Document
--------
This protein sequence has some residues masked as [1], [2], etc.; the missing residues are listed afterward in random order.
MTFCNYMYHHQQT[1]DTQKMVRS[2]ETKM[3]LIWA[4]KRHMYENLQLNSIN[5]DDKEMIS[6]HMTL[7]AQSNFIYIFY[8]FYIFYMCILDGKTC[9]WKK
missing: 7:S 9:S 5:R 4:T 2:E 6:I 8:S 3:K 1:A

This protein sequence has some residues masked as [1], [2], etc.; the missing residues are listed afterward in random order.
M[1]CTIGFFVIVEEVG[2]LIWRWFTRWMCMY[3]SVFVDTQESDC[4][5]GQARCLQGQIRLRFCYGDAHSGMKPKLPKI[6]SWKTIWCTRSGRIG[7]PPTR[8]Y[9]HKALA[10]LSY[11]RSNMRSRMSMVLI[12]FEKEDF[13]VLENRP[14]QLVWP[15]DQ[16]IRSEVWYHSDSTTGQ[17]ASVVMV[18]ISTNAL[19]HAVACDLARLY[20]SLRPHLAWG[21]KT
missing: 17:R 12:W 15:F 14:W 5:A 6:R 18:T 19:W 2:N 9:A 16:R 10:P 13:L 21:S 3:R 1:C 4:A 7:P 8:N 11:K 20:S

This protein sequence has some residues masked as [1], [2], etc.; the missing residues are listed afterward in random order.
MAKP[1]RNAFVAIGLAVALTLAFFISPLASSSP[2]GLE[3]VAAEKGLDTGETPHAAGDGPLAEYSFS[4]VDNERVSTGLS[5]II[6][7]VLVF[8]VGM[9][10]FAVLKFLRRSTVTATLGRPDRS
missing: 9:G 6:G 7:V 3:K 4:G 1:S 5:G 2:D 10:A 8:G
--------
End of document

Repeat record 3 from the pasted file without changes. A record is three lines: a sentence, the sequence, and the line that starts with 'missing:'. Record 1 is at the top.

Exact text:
This protein sequence has some residues masked as [1], [2], etc.; the missing residues are listed afterward in random order.
MAKP[1]RNAFVAIGLAVALTLAFFISPLASSSP[2]GLE[3]VAAEKGLDTGETPHAAGDGPLAEYSFS[4]VDNERVSTGLS[5]II[6][7]VLVF[8]VGM[9][10]FAVLKFLRRSTVTATLGRPDRS
missing: 9:G 6:G 7:V 3:K 4:G 1:S 5:G 2:D 10:A 8:G